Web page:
Asian equities race higher

Asian markets in positive territory

With the Fed taper trade alive and well, despite a shocking Non-Farm Payrolls print, US yields moved higher sending Wall Street to a soft close. The S&P 500 eased by 0.19%, while the rate-sensitive Nasdaq dropped by 0.51% with the value-centric Dow Jones finishing just 0.04%. US futures on all three in Asia took a bath earlier in the session but have recovered most of those losses to be hovering on each side of unchanged.

 

The recovery in US equity futures has been driven by a very positive day for the most part in Asia, with no one theme driving the rally. The Nikkei 225 has climbed an impressive 1.55% with a much weaker yen boosting exports, Covid-19 cases falling and the Japanese PM saying he wasn’t contemplating a hike in capital gains tax. South Korean and Taiwan markets are closed for holidays.

 

China equities are also rallying despite government officials signalling that a clampdown on monopolistic practices by big-tech would continue. E-com giant Meituan received a smaller than expected fine from the Chinese government for just that and in a classic case of no news is good news, sent the Hang Seng sharply higher, led by mainland tech giants. That seems to have lifted sentiment on mainland markets as well despite the flooding in Shanxi darkening the energy outlook. The Shanghai Composite is 0.20% higher although the narrower Shanghai 50 is up by 1.03%. The CSI 300 has climbed by 0.55% while the Hang Seng has leapt 1.80% higher.

 

Singapore has given back some of its travel stock-related rally after the Government announced more international vaccinated travel lanes over the weekend. But the Straits Times remains up 0.20% on the day. Kuala Lumpur is also easing movement restrictions, and combined with oil’s rally, the KLCi has risen by 0.60%. Jakarta and Bangkok are 0.30% lower but the PSEi in Manila has leapt 3.70% higher today as virus cases fall and a large shipment of COVAX vaccines was received over the weekend.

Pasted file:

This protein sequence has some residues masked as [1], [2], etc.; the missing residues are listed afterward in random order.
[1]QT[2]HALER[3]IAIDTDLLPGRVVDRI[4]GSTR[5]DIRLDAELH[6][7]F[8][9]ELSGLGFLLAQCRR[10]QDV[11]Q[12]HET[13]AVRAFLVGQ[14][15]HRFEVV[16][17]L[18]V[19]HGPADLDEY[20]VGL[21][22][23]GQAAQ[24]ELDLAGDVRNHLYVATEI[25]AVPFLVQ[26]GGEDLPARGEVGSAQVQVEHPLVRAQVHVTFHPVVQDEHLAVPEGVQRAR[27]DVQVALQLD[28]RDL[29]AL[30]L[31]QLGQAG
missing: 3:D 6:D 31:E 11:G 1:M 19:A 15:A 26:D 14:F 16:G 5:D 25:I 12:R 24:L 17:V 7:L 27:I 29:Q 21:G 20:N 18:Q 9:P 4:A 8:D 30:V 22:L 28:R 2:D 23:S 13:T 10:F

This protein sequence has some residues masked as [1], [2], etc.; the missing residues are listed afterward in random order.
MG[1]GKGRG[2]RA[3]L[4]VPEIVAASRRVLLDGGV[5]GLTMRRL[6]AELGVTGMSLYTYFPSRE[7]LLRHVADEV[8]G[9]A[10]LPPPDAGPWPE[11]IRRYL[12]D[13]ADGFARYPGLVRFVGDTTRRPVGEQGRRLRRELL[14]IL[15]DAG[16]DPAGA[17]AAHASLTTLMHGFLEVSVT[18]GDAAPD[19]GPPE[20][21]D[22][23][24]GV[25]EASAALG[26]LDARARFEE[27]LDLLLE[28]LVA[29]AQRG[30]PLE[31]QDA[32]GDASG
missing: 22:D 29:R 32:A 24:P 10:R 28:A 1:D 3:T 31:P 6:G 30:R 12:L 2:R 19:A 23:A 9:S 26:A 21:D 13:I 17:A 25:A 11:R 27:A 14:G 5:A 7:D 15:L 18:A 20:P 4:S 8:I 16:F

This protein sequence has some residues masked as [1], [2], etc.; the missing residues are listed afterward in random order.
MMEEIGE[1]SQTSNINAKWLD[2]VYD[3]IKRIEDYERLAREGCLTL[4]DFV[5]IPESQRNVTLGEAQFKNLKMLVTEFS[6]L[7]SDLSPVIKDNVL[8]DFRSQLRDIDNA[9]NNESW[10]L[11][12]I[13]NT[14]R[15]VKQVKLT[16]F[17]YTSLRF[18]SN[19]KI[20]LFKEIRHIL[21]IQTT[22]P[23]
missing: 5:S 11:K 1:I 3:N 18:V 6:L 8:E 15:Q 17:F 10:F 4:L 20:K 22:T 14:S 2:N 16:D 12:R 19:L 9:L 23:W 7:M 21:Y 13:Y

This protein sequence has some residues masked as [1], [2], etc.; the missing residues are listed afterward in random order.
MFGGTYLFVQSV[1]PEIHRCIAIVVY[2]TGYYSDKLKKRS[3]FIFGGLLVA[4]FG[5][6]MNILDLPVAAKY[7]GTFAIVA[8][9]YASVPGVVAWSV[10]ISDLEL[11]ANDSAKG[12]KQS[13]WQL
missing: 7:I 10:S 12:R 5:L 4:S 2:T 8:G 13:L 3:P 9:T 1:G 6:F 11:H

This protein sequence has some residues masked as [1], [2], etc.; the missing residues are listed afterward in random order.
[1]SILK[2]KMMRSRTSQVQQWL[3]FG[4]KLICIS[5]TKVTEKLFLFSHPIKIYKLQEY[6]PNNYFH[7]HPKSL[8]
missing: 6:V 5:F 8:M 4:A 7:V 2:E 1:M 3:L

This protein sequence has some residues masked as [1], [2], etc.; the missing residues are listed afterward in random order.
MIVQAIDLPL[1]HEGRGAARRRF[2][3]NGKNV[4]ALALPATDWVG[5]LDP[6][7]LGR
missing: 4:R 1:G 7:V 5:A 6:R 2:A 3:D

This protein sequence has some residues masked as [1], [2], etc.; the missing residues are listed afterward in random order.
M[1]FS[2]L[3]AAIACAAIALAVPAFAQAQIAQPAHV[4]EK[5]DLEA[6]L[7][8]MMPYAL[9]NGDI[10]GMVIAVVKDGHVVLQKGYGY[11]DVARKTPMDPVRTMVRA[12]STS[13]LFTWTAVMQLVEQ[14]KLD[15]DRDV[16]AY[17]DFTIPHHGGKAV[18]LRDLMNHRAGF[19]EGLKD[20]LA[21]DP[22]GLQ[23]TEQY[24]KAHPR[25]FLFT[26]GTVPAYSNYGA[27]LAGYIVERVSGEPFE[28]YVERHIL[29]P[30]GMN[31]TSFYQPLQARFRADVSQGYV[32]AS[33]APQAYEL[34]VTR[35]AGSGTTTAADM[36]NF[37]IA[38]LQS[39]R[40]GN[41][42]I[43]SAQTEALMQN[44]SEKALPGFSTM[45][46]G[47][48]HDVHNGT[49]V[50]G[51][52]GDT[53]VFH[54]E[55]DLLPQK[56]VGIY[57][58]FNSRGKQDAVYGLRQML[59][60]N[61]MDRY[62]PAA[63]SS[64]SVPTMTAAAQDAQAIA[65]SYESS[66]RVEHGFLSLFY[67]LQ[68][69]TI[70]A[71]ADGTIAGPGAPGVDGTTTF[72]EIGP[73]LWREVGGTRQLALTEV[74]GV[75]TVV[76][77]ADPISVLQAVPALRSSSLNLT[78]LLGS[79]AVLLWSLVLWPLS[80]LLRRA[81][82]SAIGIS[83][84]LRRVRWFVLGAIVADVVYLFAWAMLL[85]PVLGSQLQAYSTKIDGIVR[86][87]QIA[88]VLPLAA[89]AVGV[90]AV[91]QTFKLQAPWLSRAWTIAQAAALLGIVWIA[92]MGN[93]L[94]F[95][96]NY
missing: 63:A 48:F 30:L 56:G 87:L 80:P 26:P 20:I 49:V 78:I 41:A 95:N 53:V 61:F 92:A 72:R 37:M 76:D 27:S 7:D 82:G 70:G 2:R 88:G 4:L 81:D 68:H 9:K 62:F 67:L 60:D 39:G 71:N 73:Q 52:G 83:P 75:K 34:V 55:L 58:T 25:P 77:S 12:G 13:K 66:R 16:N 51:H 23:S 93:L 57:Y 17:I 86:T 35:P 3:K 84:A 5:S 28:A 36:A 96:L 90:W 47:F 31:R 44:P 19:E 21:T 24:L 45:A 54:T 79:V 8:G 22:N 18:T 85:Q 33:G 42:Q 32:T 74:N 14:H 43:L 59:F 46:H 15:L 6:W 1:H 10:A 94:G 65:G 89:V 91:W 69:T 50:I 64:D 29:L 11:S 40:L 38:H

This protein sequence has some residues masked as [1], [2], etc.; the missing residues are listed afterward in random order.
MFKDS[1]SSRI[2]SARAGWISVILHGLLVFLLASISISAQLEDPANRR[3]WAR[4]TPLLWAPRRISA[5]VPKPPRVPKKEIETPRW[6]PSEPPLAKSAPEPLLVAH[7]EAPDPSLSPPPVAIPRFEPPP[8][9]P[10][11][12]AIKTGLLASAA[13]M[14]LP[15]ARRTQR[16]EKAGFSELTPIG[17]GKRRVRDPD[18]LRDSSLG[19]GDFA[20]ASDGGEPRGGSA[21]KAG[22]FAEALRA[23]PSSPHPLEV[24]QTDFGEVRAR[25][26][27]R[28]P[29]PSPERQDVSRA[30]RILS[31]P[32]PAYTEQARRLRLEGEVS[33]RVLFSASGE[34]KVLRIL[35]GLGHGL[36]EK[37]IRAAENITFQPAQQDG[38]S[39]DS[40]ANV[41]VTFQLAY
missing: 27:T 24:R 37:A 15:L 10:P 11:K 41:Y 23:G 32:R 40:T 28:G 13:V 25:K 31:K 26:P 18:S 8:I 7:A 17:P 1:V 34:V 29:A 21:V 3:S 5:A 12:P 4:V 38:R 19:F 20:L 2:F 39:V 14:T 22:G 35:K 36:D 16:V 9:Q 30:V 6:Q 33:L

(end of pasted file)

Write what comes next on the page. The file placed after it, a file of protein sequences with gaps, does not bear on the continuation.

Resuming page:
A healthy rise in commodities prices today and the official reopening of Sydney today has helped Australia overcome another gaming company scandal, which weighed on stocks earlier in the session. The ASX 200 and All Ordinaries have risen 0.65%.

 

European stocks are set to open in a neutral posture, Friday’s week US close offset by a strong showing by Asian equity markets today. A raft of second-tier regional data is unlikely to move the needle one way or the other. The energy crisis in the background is likely to limit gains, as will a euro that is stubbornly clinging to 1.1600 region. As is their wont of late, European markets will hitch their wagon to the direction of travel of the US markets, and it will be interesting to see if taper nerves persist. With the US bond market closed I would be on the side of a but-the-dip day which should lift European stocks later in the session.

This article is for general information purposes only. It is not investment advice or a solution to buy or sell securities. Opinions are the authors; not necessarily that of OANDA Corporation or any of its affiliates, subsidiaries, officers or directors. Leveraged trading is high risk and not suitable for all. You could lose all of your deposited funds.

Jeffrey Halley

Jeffrey Halley

Senior Market Analyst, Asia Pacific
With more than 30 years of FX experience – from spot/margin trading and NDFs through to currency options and futures – Jeffrey Halley is OANDA’s senior market analyst for Asia Pacific, responsible for providing timely and relevant macro analysis covering a wide range of asset classes. He has previously worked with leading institutions such as Saxo Capital Markets, DynexCorp Currency Portfolio Management, IG, IFX, Fimat Internationale Banque, HSBC and Barclays. A highly sought-after analyst, Jeffrey has appeared on a wide range of global news channels including Bloomberg, BBC, Reuters, CNBC, MSN, Sky TV, Channel News Asia as well as in leading print publications including the New York Times and The Wall Street Journal, among others. He was born in New Zealand and holds an MBA from the Cass Business School.
Jeffrey Halley
Jeffrey Halley

Latest posts by Jeffrey Halley (see all)